Healthcare Insider Blog

Study shows Doctors of Physical Therapy strengthening motor skills in Autism patients may ultimately improve social and communication skills

  • Healthcare Alvernia

According to research, Doctors of Physical Therapy can do more than just improve strength and balance in patients with Autism Spectrum Disorder (ASD).

A study done by researchers at Oregon State University surveyed the development and motor skills of 159 children between ages 12 months to 33 months, including 110 children with an autism diagnosis.

Doctors of Physical Therapy strengthening motor skills Researchers learned that children with weaker motor skills displayed higher levels of calibrated autism severity and showed a close relationship between motor skills and the core characteristics of Autism, including the social and communicative aspects.

Dr. Megan MacDonald, an expert in the field of movement and skills in those with ASD, conducted the study and recommends that motor skills be included in early intervention programming for children with ASD.

“Recognizing those deficits really early gives us more time to help children catch up to their peers in regards to motor skill,” said MacDonald.

And, she is not alone in this theory. Patricia West-Low, PT, DPT, PCS, staff therapist at Children’s Specialized Hospital in Mountainside, N.J. was quoted in an Advance Healthcare Network article, saying “It’s important we hop on the motor skills end early because poor motor skills are related to poor social skills,” stated West-Low, “If they can move through space with confidence, they can expand their social realm.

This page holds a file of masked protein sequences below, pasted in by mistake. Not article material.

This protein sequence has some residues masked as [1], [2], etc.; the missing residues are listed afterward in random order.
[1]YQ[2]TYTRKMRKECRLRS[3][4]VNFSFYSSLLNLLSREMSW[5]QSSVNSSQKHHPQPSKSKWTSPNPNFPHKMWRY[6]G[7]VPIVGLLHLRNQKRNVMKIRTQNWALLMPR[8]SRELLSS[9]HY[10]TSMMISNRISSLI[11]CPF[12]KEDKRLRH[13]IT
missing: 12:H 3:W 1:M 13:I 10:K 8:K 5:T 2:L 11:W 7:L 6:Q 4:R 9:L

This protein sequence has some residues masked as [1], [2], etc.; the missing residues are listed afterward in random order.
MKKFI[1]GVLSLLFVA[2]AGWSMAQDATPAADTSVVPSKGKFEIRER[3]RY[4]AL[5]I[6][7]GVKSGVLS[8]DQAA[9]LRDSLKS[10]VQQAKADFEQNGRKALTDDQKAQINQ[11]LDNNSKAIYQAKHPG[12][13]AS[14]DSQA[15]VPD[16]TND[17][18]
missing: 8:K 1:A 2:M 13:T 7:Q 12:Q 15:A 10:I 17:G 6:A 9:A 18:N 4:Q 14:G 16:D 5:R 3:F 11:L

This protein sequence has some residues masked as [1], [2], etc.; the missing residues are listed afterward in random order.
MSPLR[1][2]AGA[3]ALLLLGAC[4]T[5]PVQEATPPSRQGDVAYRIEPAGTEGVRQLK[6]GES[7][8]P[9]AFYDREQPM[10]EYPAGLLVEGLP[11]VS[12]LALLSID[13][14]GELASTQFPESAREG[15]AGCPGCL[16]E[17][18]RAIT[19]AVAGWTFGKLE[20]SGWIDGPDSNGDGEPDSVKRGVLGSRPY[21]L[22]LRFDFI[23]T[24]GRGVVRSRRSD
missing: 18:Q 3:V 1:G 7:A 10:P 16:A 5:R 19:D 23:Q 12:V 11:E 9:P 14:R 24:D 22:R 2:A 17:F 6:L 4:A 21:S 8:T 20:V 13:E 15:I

Students in Alvernia’s Doctor of Physical Therapy program will learn to treat patients facing neuromuscular impairments, which sometimes include patients with ASD, through courses such as Neuromuscular Physical Therapy Practice I, II, and III. Students will learn incidence/prevalence, clinical signs and symptoms, prognosis and potential for recovery, and many other topics related to the patient population.

Effective November 12, 2014, Alvernia University has been granted Candidate for Accreditation status by the Commission on Accreditation in Physical Therapy Education (1111 North Fairfax Street, Alexandria, VA, 22314; phone: 703-706-3245; email: Candidacy is not an accreditation status nor does it assure eventual accreditation. Candidate for Accreditation is a pre-accreditation status of affiliation with the Commission on Accreditation in Physical Therapy Education that indicates the program is progressing toward accreditation.

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